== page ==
US President Donald Trump returned to the UK earlier this week for a full-blown state visit. Here are five things we learned from his three-day stay.
Trump can be humble
President Trump is a bombast showman. He revels in the spotlight and thrives on outrage.
But he seemed genuinely humbled in the presence of the Queen.
He’s made no secret of course about his penchant for pomp and pageantry. But this went deeper.
He was more attentive, dignified and disciplined than we’ve ever seen him. For once, it wasn’t all about Trump.
The mercurial president has the ability to whip up global indignation at the drop of a tweet.
Britain has been at the sharp end of that. He’s previously criticised Theresa May’s handling of Brexit, accused GCHQ of spying on his election campaign and described Muslim “no go zones” in London.
This time, he decided to embark on his much anticipated state visit by calling the city’s mayor as “stone cold loser”, crossing a diplomatic line before he’d even steeped off the plane.
At a press conference he suggested the NHS may be up for grabs in a trade deal and discussed successors to Mrs May as much as the PM herself.
And yet, once Monday’s tweet grenade was fired, he generated comparatively little controversy and graciously praised Mrs May.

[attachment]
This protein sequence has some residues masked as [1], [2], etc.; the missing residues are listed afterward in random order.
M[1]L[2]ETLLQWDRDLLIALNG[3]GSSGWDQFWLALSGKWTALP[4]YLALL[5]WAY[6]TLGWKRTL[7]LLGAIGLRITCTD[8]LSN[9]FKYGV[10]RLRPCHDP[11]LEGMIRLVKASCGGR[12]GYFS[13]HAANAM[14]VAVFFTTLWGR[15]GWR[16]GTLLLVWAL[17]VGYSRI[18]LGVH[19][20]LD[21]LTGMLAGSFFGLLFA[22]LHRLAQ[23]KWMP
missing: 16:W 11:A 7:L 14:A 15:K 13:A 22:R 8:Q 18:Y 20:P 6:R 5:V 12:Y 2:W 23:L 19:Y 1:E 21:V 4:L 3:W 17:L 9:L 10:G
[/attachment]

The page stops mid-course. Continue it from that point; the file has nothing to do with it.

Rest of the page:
Are we becoming numb to the side-show dramas? I don’t think so.
But there’s a predictable arch about the way Mr Trump works and travels that we’ve become accustomed to. The reality of what the freewheeling politician suggests and his actual policies are often poles apart.
The Queen played host to a man few know how to handle.
There were countless mines to step over and sky-high potential for embarrassment. But their three days of events went largely without a hitch.
Of-course Queen Elizabeth is an unblemished professional when it comes to exercising diplomacy and discretion.
But Mr Trump is a man who will have kept mandarins and courtiers up at night in the run-up. They needn’t have worried.
And the Queen still managed to make a point amidst all the pomp, too. Only she could have got away with using her banquet speech to deliver a firm message about the importance of the post-war international institutions that Mr Trump distrusts.
He wants to pick Britain’s next leader
Gove, Johnson, Hunt. The president had something to say about all of them – even if in Michael Gove’s case he claimed not to remember him.
He did of course sit down with him for an interview but hey, it’s been a busy presidency. The fact is, relationships are everything to Mr Trump.
He rarely passes up the chance to talk with like-minded politicians and he delights in the prospect of playing king maker.
His comments may prove utterly irrelevant to votes, but after a rocky time with Mrs May and a trade deal to negotiate, he clearly wants someone he knows he can do business with.
Trump is on a learning curve
At the joint news conference with Mrs May, Mr Trump appeared unsure about what the NHS was – shortly before suggesting it could be part of a future deal.
He seemed confused about exactly who Jeremy Corbyn was, too. And in Ireland, he appeared to think the prime minister Leo Varadkar wanted a wall along the border.
He may be exercised by the issues. He’s got some way to go on the detail.
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